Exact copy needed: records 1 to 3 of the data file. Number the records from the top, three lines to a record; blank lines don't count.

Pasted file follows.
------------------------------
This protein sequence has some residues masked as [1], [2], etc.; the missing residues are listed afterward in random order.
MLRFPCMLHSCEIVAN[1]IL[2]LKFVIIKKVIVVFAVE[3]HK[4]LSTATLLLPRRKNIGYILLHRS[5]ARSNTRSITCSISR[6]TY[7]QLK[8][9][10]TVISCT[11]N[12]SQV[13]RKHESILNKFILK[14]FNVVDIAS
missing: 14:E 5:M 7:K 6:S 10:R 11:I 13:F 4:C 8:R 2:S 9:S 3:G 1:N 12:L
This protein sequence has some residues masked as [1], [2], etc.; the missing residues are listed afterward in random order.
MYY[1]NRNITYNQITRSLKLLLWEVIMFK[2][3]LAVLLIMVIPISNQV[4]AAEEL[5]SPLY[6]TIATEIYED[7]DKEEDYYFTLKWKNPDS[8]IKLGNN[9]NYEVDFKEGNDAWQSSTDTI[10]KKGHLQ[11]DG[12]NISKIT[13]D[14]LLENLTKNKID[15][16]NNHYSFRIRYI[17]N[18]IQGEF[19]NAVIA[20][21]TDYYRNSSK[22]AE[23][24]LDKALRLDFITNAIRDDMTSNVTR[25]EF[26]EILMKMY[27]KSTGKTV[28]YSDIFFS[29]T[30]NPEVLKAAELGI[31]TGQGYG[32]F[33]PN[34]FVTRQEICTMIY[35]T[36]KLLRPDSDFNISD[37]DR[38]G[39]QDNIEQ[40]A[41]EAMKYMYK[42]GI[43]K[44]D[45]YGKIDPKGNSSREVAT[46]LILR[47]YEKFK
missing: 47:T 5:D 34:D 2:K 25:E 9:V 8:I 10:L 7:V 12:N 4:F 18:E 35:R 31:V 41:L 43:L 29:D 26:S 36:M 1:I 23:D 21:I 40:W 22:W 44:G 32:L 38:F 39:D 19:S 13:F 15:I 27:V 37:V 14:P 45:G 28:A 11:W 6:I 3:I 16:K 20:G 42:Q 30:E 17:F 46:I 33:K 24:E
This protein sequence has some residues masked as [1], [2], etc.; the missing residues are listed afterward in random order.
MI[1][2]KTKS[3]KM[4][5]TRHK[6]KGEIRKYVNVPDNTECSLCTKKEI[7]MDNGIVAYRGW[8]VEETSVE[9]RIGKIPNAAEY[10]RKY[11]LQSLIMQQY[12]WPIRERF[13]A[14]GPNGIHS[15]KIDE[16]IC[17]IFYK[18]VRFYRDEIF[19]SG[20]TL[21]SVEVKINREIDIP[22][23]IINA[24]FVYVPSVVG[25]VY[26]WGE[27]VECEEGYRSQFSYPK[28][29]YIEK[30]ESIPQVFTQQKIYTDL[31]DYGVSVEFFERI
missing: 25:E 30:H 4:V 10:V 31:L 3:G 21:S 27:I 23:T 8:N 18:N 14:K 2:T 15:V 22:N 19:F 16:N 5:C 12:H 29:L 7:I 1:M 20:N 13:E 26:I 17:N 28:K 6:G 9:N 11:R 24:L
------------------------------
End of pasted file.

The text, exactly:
This protein sequence has some residues masked as [1], [2], etc.; the missing residues are listed afterward in random order.
MLRFPCMLHSCEIVAN[1]IL[2]LKFVIIKKVIVVFAVE[3]HK[4]LSTATLLLPRRKNIGYILLHRS[5]ARSNTRSITCSISR[6]TY[7]QLK[8][9][10]TVISCT[11]N[12]SQV[13]RKHESILNKFILK[14]FNVVDIAS
missing: 14:E 5:M 7:K 6:S 10:R 11:I 13:F 4:C 8:R 2:S 9:S 3:G 1:N 12:L
This protein sequence has some residues masked as [1], [2], etc.; the missing residues are listed afterward in random order.
MYY[1]NRNITYNQITRSLKLLLWEVIMFK[2][3]LAVLLIMVIPISNQV[4]AAEEL[5]SPLY[6]TIATEIYED[7]DKEEDYYFTLKWKNPDS[8]IKLGNN[9]NYEVDFKEGNDAWQSSTDTI[10]KKGHLQ[11]DG[12]NISKIT[13]D[14]LLENLTKNKID[15][16]NNHYSFRIRYI[17]N[18]IQGEF[19]NAVIA[20][21]TDYYRNSSK[22]AE[23][24]LDKALRLDFITNAIRDDMTSNVTR[25]EF[26]EILMKMY[27]KSTGKTV[28]YSDIFFS[29]T[30]NPEVLKAAELGI[31]TGQGYG[32]F[33]PN[34]FVTRQEICTMIY[35]T[36]KLLRPDSDFNISD[37]DR[38]G[39]QDNIEQ[40]A[41]EAMKYMYK[42]GI[43]K[44]D[45]YGKIDPKGNSSREVAT[46]LILR[47]YEKFK
missing: 47:T 5:D 34:D 2:K 25:E 9:V 8:I 10:L 7:V 12:N 4:F 18:E 35:R 31:V 41:L 43:L 29:D 26:S 36:M 1:I 23:D 21:I 40:W 22:W 44:G 32:L 38:F 39:D 19:S 13:F 15:I 27:V 37:V 14:P 45:G 28:A 11:W 6:I 3:I 16:K 20:G 42:Q 30:E 17:F 46:I 33:K 24:E
This protein sequence has some residues masked as [1], [2], etc.; the missing residues are listed afterward in random order.
MI[1][2]KTKS[3]KM[4][5]TRHK[6]KGEIRKYVNVPDNTECSLCTKKEI[7]MDNGIVAYRGW[8]VEETSVE[9]RIGKIPNAAEY[10]RKY[11]LQSLIMQQY[12]WPIRERF[13]A[14]GPNGIHS[15]KIDE[16]IC[17]IFYK[18]VRFYRDEIF[19]SG[20]TL[21]SVEVKINREIDIP[22][23]IINA[24]FVYVPSVVG[25]VY[26]WGE[27]VECEEGYRSQFSYPK[28][29]YIEK[30]ESIPQVFTQQKIYTDL[31]DYGVSVEFFERI
missing: 25:E 30:H 4:V 10:V 31:L 3:G 21:S 27:I 23:T 8:N 18:N 14:K 2:T 15:V 22:N 19:F 16:N 5:C 12:H 29:L 7:I 1:M 20:N 13:E 26:I 17:N 28:K 6:G 9:N 11:R 24:L